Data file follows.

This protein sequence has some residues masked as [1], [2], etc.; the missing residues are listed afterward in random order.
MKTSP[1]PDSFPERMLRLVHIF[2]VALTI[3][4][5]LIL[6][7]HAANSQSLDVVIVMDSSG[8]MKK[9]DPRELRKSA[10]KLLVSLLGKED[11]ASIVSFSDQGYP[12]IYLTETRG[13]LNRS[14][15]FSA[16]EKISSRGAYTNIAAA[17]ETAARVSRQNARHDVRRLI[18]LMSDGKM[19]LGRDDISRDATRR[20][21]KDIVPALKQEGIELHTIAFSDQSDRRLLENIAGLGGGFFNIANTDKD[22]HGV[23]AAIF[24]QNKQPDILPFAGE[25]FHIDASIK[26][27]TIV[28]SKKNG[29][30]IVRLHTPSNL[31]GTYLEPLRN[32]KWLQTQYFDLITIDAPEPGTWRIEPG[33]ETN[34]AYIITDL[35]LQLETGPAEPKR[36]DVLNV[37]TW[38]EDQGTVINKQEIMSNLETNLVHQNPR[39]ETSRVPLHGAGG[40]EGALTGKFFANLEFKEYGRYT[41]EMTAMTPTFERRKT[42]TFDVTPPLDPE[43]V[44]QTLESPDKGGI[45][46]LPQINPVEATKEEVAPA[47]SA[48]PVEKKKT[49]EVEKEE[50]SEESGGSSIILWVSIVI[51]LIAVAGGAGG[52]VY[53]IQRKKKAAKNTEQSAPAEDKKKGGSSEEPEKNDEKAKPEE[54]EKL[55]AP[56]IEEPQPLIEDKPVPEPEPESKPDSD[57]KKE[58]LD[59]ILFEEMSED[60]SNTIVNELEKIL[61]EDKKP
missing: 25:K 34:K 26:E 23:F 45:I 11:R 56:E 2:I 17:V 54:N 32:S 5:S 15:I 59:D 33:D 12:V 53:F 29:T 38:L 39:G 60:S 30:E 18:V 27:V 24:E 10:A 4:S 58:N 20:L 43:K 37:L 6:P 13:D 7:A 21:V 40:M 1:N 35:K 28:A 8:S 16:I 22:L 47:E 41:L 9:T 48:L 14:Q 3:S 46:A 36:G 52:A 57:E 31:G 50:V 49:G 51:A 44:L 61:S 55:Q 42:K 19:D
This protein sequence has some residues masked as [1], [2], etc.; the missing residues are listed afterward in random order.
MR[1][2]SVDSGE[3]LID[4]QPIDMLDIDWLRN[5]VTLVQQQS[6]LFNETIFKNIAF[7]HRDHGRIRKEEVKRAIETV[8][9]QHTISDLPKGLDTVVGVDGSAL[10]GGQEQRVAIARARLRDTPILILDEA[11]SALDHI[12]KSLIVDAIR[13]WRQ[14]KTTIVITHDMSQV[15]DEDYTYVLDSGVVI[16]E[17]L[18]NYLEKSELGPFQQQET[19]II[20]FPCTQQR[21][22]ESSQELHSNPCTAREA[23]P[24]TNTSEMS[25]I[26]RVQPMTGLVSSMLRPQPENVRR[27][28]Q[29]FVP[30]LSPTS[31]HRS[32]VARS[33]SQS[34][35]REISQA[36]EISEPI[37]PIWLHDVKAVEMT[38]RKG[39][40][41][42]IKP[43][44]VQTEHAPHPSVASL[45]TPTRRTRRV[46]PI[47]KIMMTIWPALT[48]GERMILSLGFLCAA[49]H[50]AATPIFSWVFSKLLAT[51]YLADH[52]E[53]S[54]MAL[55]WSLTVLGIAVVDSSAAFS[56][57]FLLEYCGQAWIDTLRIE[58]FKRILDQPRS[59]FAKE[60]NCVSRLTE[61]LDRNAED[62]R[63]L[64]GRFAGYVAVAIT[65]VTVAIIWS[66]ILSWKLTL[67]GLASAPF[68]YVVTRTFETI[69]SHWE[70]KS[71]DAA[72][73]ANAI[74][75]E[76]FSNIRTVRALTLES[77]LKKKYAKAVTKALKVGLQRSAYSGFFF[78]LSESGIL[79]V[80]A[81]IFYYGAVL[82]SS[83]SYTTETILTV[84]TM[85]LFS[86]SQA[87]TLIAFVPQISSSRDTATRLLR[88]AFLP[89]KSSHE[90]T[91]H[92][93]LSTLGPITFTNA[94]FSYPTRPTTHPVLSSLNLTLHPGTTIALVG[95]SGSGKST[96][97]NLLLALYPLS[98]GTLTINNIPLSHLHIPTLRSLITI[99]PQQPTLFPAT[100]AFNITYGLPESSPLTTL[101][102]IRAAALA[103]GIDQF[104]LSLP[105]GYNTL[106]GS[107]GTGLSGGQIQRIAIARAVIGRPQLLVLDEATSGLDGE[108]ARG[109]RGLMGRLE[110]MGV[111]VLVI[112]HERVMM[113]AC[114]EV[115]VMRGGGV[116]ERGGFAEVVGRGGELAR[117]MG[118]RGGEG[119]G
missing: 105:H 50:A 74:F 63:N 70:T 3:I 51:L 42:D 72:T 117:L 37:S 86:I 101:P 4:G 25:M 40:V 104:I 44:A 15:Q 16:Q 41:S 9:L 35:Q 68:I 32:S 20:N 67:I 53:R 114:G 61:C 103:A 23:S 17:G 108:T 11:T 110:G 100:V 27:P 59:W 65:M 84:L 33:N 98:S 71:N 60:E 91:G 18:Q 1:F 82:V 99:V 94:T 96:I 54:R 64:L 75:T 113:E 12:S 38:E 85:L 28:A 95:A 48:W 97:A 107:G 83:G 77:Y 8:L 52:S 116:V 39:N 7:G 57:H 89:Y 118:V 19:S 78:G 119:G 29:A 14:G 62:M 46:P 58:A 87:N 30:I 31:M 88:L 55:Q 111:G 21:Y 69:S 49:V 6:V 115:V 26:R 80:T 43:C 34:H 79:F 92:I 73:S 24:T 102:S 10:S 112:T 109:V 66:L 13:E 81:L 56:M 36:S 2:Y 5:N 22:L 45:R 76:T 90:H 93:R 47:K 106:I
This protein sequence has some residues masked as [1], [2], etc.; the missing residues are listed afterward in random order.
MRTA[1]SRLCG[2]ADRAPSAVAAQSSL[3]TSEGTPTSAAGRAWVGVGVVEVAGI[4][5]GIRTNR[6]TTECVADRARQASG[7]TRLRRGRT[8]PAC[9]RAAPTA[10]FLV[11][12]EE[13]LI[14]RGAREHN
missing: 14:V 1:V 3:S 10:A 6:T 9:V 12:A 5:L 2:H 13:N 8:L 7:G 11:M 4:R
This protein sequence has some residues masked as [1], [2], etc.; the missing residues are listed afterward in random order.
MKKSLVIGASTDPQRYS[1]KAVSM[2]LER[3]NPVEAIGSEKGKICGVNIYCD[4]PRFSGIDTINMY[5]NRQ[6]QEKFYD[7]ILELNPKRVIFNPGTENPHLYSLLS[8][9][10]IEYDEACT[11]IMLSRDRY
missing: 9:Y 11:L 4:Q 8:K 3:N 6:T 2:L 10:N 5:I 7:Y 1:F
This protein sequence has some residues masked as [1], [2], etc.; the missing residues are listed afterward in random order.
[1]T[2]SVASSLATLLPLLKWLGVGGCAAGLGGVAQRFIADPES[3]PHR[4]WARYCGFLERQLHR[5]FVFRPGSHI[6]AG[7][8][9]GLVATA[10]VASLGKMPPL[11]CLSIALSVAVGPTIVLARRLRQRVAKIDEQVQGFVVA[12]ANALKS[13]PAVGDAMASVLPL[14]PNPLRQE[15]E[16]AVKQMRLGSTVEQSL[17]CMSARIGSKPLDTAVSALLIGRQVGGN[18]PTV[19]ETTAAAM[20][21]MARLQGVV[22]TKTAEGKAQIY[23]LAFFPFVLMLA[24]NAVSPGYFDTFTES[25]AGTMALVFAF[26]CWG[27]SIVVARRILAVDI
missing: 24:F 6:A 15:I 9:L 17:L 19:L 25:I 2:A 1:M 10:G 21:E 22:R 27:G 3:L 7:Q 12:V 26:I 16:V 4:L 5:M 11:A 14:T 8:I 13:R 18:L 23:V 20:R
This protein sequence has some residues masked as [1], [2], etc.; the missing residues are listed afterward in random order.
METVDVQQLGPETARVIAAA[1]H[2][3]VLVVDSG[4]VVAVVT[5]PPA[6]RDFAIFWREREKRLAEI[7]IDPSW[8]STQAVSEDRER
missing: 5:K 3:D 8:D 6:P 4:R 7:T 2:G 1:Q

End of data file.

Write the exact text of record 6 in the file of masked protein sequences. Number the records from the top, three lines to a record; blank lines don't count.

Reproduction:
This protein sequence has some residues masked as [1], [2], etc.; the missing residues are listed afterward in random order.
METVDVQQLGPETARVIAAA[1]H[2][3]VLVVDSG[4]VVAVVT[5]PPA[6]RDFAIFWREREKRLAEI[7]IDPSW[8]STQAVSEDRER
missing: 5:K 3:D 8:D 6:P 4:R 7:T 2:G 1:Q